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Number me with rage

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Its the unusual creak of leather that wakes him and Mimir's eyes roll back in his head, opening a fraction, looking down. The boy is sitting a few feet away from him like he's been here for quite a while, a shadow among shadows, anxious and weary.

"I see you have returned," he states with a raps that echos out into the emptiness of his permanent home to where he has been secreted away after the whole fiasco with Hœnir. It's a lonely, quiet sanctuary Odin created for him in the dark and deep of Asgard, where the scions of Yggdrasil's mighty roots breach the fabric of realms. They hold him trapped, nourishing him lovingly, their white trichomes moving in the still air. It's a perpetual state of half-life they keep him in - he feels nothing, no pain, no hunger, no thirst, no fatigue. Only boredom that weights his mind down. No one ever came down here for a chat. Not even old One-Eye.

Well, things have changed. Not exactly for the better, but it has been an interesting few encounters, to say the least, and it has given him a sort of hope. Nothing more refreshing than the easily impressed mind of the young.

"Yes," the boy murmurs and stretches his legs as inconspicuously as possible, careful not to rouse Mimir's temper. Being locked here for centuries has given him funny ideas, of course, and if there's one thing he misses most it's the ability to move, to feel his own breath, the wriggle of toes, the slight of hand. Such displays of mobility just remind him of what he has lost and it has made him furious the first time the boy had stumbled down his grave.

"You're very stubborn," he says after a long pause, staring down at his young visitor, who has taken to call himself Loptr. Mimir might have been down here for longer than he cares, but he likes to think he has lost little of his wit. If there's one thing Mimir prides himself in, it's not to let himself be deceived by his own assumptions and less by the words of others. Loptr is quite the smooth talker, all supple and complying. Yet the shadows he cloaks himself in are long and deep. Mimir cannot penetrate them even with his sight and he's only ever caught the barest of glimpses of his shape. He's unusually lanky and gangly, not tall at all - nothing of Ravenfriend's stature. Unimpressive. Treacherous. Not-Áss. There is only one person in all of Asgard like him.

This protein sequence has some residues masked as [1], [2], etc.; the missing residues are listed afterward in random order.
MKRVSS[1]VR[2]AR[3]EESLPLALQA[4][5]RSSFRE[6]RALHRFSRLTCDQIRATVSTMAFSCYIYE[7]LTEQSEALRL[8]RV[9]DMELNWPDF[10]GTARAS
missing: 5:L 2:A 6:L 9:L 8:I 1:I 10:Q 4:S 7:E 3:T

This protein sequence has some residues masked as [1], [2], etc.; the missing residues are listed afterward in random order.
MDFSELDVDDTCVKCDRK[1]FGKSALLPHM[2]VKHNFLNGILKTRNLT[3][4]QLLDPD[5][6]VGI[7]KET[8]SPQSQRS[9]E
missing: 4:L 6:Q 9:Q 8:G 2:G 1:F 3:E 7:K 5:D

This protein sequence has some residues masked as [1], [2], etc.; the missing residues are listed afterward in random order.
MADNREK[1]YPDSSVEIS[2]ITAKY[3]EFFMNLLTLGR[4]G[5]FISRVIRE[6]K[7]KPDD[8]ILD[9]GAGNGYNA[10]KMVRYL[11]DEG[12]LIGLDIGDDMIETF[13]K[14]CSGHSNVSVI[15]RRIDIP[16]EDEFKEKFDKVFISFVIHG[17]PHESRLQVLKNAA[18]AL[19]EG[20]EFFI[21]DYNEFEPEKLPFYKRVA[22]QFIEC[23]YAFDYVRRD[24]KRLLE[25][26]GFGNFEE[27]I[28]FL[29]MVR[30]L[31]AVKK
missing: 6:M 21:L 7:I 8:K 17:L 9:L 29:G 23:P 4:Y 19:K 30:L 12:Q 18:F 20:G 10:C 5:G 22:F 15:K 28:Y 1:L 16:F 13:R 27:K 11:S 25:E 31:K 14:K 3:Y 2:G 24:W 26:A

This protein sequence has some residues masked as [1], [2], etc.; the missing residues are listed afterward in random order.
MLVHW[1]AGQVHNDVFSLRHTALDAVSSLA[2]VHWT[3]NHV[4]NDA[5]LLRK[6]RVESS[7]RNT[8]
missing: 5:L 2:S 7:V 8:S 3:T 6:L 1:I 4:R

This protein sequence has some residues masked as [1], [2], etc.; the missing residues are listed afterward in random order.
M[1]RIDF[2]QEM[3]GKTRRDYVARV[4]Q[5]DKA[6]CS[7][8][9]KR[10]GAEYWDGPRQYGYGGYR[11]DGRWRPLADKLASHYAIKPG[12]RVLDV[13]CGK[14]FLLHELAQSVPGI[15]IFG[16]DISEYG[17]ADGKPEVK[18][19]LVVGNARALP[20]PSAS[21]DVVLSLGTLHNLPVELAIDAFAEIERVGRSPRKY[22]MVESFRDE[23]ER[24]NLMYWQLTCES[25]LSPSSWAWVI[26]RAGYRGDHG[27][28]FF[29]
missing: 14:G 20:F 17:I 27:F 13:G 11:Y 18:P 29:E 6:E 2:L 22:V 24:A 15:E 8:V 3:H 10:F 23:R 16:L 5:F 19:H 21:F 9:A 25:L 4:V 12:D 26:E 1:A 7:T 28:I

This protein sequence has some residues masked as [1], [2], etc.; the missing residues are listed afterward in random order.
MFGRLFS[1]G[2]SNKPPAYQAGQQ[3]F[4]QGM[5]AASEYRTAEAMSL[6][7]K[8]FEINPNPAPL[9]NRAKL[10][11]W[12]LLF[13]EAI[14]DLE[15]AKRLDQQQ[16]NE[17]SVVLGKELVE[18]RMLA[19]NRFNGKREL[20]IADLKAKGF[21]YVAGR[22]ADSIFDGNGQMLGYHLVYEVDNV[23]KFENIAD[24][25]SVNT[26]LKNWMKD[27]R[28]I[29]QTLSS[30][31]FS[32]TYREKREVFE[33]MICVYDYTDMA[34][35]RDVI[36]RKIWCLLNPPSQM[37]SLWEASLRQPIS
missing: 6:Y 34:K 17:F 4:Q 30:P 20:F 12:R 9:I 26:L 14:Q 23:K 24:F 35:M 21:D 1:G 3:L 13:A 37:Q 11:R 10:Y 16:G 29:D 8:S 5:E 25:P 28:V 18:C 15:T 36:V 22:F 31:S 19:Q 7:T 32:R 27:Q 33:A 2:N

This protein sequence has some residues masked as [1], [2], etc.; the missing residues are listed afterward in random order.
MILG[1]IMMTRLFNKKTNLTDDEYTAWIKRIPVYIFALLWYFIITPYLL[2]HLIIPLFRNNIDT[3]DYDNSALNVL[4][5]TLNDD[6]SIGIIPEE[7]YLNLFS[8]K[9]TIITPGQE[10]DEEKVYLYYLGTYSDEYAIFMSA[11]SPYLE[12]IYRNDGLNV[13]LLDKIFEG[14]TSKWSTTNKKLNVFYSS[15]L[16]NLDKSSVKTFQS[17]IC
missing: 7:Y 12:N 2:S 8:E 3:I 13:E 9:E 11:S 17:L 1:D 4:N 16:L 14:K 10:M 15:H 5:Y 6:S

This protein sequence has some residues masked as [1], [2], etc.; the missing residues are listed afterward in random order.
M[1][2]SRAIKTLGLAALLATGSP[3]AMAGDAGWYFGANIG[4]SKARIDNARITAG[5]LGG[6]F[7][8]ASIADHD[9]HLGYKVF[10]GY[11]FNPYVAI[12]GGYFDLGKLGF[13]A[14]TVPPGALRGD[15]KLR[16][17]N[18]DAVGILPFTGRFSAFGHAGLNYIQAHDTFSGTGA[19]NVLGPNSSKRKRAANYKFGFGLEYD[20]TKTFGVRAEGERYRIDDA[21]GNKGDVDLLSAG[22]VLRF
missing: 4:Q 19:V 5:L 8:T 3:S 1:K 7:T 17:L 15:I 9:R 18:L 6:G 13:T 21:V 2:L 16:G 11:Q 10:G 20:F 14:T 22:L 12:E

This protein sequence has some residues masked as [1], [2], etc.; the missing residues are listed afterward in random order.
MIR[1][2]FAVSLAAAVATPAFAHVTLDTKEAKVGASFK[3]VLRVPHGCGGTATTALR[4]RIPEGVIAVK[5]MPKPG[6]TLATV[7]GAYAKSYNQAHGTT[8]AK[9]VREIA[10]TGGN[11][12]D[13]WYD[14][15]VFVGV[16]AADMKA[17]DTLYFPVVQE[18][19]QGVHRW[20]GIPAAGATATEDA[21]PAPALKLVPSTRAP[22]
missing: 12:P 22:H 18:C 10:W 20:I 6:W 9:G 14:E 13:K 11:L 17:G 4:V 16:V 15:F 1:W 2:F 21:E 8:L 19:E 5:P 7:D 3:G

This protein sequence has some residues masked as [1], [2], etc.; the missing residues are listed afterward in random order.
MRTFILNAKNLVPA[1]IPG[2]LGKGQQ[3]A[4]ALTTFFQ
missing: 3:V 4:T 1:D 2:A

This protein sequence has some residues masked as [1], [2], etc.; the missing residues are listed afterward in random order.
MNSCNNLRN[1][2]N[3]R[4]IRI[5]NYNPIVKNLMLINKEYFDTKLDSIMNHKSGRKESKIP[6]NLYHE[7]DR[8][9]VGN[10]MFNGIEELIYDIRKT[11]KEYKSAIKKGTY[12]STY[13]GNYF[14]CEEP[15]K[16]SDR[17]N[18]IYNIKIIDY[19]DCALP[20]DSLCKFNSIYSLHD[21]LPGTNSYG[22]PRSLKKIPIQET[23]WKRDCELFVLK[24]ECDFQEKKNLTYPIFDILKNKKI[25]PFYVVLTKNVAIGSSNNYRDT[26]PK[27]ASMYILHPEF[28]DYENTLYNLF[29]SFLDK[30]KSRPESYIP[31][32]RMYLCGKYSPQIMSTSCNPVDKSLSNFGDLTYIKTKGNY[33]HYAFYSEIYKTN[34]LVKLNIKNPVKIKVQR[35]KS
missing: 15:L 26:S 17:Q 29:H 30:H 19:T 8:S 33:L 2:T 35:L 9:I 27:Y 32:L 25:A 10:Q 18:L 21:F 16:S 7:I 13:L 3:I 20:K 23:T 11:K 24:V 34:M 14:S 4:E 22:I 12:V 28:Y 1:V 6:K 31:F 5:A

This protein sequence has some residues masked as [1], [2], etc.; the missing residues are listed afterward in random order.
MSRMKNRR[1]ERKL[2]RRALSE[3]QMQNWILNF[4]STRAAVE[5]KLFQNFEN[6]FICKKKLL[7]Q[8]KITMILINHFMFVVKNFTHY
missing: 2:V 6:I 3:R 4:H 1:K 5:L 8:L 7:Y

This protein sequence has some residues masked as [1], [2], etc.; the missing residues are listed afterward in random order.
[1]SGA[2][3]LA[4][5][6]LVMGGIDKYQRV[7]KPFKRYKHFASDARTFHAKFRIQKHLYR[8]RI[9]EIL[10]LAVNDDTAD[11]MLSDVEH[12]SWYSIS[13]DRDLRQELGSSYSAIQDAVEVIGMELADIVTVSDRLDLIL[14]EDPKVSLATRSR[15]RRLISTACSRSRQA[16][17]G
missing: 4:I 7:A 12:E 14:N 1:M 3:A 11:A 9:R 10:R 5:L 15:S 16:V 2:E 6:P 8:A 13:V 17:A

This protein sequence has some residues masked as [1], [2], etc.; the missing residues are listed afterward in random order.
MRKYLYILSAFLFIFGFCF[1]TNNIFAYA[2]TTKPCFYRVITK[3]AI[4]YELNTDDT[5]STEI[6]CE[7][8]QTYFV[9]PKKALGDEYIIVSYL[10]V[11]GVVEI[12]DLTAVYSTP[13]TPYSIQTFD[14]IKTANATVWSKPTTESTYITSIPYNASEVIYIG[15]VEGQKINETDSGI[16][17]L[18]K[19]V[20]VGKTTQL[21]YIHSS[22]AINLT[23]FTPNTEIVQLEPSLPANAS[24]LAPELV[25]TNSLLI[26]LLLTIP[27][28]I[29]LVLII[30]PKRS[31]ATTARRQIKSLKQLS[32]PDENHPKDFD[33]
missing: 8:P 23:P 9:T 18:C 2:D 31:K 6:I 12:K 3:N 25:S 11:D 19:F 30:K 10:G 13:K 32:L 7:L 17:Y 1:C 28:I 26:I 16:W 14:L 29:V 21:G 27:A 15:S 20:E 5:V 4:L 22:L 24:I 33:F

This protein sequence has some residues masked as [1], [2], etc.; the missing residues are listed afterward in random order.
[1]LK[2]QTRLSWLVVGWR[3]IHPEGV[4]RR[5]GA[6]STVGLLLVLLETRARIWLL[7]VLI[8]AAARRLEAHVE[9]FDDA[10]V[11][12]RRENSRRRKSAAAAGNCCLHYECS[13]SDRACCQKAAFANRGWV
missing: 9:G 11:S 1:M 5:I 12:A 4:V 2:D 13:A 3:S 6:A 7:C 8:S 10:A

Well, well. Odin has put the cuckoo into his own nest and it has come to him to learn more about its nature.

"I told you, I have time," Loptr says unfazed.

"So do I."

"I can wait." A shrug, the curious move of a dark head and Mimir wants to despise this creature sitting in front of his prison so calmly and collected. He's goading him with Mimir's own desperation, a very clever move and he cannot do anything at all. Because he's been hanging here, in this gnarly, snaggy altar-like wall of Yggdrasil's icy scions ever since Odin doomed him to his fate as his personal oracle.

"Yes, I believe you can." Mimir closes his eyes again, waits, counts the minutes as the endless, cold silence stretches in his stony chambers and with it Loptr's patience.

"I've been thinking about our last meeting," Loptr finally says, unprompted. There are flecks of light spilling from the far end at the staircase, that unattainable staircase, highlighting a cheekbone, the tip of a nose as the boy leans forward. "About what you said."

"And what would that be?"

Loptr suddenly jumps up with a jerk, comes closer, as close as he dares because Mimir is still hrímþurs and his breath like the frost of thousand winters. He leans in to whisper conspiratorially. "Not enough for one. Just right for two, too much for three."

Mimir considers this for a moment, feels the boy's gaze heavy on him, weighting him. "You have nothing," he eventually says, because despite all his cunning, the one thing Mimir truely wants, Loptr cannot give him.

"No?" Loptr whispers mockingly, hardly surpressing his excitement. "I have found the way, despite your ludicrous fears."

"To where?"

"You know to where."


"Oh yes," Loptr stretches the sibilant until it sounds like the hiss of a snake, sure and triumphant.